The basic ratio for custard makes your holiday dressing. Photo by Donna Turner Ruhlman.

The basic ratio for custard makes your holiday dressing. Photo by Donna Turner Ruhlman.

I stopped stuffing our Thanksgiving turkey reluctantly, as the stuffing was always my favorite part of the meal when Grandma Spamer made it. But my goal became a perfectly cooked bird, and you can’t cook a turkey perfectly if it’s stuffed. So now I make what we must refer to as dressing, no matter what Mario says (“That’s what you put on a salad.”). Dressing denotes that it’s stuffing cooked in a pan.

And it can still be the very best part of the meal! Thanks to a versatile ratio, it’s a no brainer. Dressing, and there are infinite variations, is little more than a savory bread pudding. To make a great dressing you make the liquid a custard, the ratio for which is 2 parts liquid and 1 part egg, here 24 ounces stock (flavor!) and 12 ounces (6) eggs. The rest is the flavoring.

Here I use leeks and sage, and nothing more. Simple. But feel free to improvise: add sautéed mushrooms, celery (sweated with the leeks), replace the leeks with onion, or fennel, add chestnuts. Or swap in a cup of white wine for the stock. There’s no limit to what you can do with a dressing like this, provided you use a good flavorful custard.

A secret I don’t usually mention: before serving, I spoon some sizzling hot turkey fat over the dressing to make sure it’s truly succulent and tastes like my dear Grandma Spamer’s.

Holiday Dressing

Ratio: 2 parts liquid: 1 part egg

  • 1/2 cup butter
  • 4 fat leeks, thinly sliced and thoroughly rinsed of all dirt
  • 3 tablespoons fresh sage, minced
  • 1 tablespoon fresh thyme, minced
  • Salt and pepper to taste
  • 6 eggs
  • 3 cups turkey stock
  • 8 cups cubed white bread (1 large loaf sourdough or country  bread)
  • 1/4 cup fresh parsley, chopped
  1. Preheat the oven to 300°F/190°C.
  2. In a large sauté pan over medium heat melt the butter, then sweat the leeks and add the minced sage and thyme. Season with 2 four-finger pinches of salt and some freshly ground black pepper.
  3. Combine the eggs and the turkey stock and whisk or blend to combine.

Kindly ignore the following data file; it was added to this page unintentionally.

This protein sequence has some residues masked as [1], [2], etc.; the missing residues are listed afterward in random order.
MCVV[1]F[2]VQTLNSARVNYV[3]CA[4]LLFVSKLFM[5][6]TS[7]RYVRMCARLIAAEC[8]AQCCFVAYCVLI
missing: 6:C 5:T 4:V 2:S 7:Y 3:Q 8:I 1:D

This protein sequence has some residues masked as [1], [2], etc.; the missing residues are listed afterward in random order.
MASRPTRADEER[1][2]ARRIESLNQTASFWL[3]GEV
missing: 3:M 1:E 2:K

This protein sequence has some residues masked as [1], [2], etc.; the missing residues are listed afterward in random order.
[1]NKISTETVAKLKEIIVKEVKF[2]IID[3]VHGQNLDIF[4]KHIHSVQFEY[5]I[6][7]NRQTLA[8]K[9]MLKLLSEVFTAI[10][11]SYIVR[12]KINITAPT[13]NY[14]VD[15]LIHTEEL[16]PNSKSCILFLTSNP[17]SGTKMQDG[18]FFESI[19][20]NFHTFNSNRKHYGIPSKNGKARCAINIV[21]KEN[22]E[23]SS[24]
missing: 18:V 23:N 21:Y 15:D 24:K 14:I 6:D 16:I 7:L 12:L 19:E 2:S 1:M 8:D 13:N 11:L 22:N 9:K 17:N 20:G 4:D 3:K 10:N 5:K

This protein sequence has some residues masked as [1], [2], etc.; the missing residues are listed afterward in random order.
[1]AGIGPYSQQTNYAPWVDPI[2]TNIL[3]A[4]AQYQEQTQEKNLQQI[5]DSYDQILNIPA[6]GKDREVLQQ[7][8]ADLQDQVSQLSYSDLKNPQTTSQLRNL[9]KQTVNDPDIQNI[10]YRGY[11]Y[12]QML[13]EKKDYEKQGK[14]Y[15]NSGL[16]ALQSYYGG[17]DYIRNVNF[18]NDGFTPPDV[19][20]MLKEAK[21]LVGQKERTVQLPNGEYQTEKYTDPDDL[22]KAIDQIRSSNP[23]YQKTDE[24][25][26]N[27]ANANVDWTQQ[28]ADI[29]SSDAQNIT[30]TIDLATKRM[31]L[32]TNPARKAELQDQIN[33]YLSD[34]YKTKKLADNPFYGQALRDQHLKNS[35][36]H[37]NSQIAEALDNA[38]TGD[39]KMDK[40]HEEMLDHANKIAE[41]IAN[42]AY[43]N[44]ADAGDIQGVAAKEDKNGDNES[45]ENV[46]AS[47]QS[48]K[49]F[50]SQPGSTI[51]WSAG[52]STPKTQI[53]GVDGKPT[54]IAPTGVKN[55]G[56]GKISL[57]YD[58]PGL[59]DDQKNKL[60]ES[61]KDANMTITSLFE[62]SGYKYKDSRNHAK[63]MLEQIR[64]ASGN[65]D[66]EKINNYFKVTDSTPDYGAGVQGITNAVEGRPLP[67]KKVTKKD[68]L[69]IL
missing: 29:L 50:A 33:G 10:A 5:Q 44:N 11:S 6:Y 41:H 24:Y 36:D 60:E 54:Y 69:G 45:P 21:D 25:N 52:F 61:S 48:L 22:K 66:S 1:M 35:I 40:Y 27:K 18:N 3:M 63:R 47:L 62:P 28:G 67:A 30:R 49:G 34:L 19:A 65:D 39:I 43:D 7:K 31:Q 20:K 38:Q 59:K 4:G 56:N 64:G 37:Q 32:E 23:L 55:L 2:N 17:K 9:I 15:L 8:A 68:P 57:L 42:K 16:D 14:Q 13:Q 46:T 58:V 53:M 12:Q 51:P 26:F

4. Combine the sautéed leeks, bread, custard (eggs and turkey stock), and parsley. Toss and set aside for 10 or 15 minutes, pressing down on the bread so that it absorbs the custard.
  5. Butter a baking dish or a cast iron skillet, and pour in the stuffing. Dot the top of the stuffing with extra butter. Cover with aluminum foil and bake 30 minutes; uncover and bake until golden, 15 to 30 more minutes.


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© 2013 Michael Ruhlman. Photo © 2013 Donna Turner Ruhlman. All rights reserved.



24 Wonderful responses to “Thanksgiving Dressing”

  • velpew

    As a kid in Tennessee, I never knew that anyone stuffed the turkey and so it was always turkey and dressing. And, it was always cornbread dressing. You have to cook your cornbread (real cornbread, not that sweet cakey stuff) a few days ahead so its stale.

  • zalbar

    I’d be adding ground pork, slivered almonds, and raising to that…mebbe capers.

  • JenRaj

    Can you please explain why “you can’t cook a turkey perfectly if it’s stuffed?” I’m panicking!

    • Robert

      You need to get the stuffing up to a specific temperature to make it safe to consume. That temperature, and the length of time it takes to get there, overcooks the rest of the turkey.

    • ruhlman

      Because in order for the stuffing to get hot, 160f at least, you have to cook the breast till it’s much hotter than that

  • allen

    Turkey schmaltz, I remember the Baron Von Schmaltz saying in your video clip of her, that if turkey or geese were readily available during that time, they would have used them for schmaltz.

    It makes everything taste better. Can’t wait to try it on dressing.

    Curious about turkey griebens, I put the chicken griebens in everything now, hot dogs, salad, side dish. Love them

  • Jennifer

    Do you think this would work with gluten-free bread? They have a really good brand, Udi’s, at Whole Foods lately… I know some of the guests are gluten-free, so that could be a treat.

    • Dave

      I am sure going to try it with Udi’s (BTW – Costco carries their 33 oz. 20 slice commercial-sized loaves now).

      Michael – never thought of stuffing as a custard, but it makes perfectly tasty sense. Any idea how many servings this recipe makes? I need to serve a group of 8. Thanks!

  • Jay

    What’s your feeling about the addition of oysters and/or sausage to the dressing mix?

  • Xani

    I’m making a “Pastrami on Rye” dressing this year for our Thankgivukkah meal. Dad is making the pastrami and I’ll be using this ratio to create the dressing!

  • John

    I want to make oyster dressing. Is it as simple as adding oysters (whole or chopped?) to the recipe?

  • Laura Jane

    I’m not in charge of the stuffing for Thanksgiving (and it is indeed stuffing in our family, not sure I could sell anyone on changing that as long as I am not the boss). I did, however, get a giant squash in my CSA yesterday that I hear is great stuffed and baked, so I will give this a whirl with that. With some sausage, because pig makes everything better.

  • rainey

    Can this be done a day ahead? I have serious oven real estate problems on T-day.

    If that’s a possibility what do you recommend for reheating it and keeping it warm.

  • MikeA

    What are your thoughts on putting turkey wings on top of the stuffing so the juices from the wings are absorbed into the dressing?


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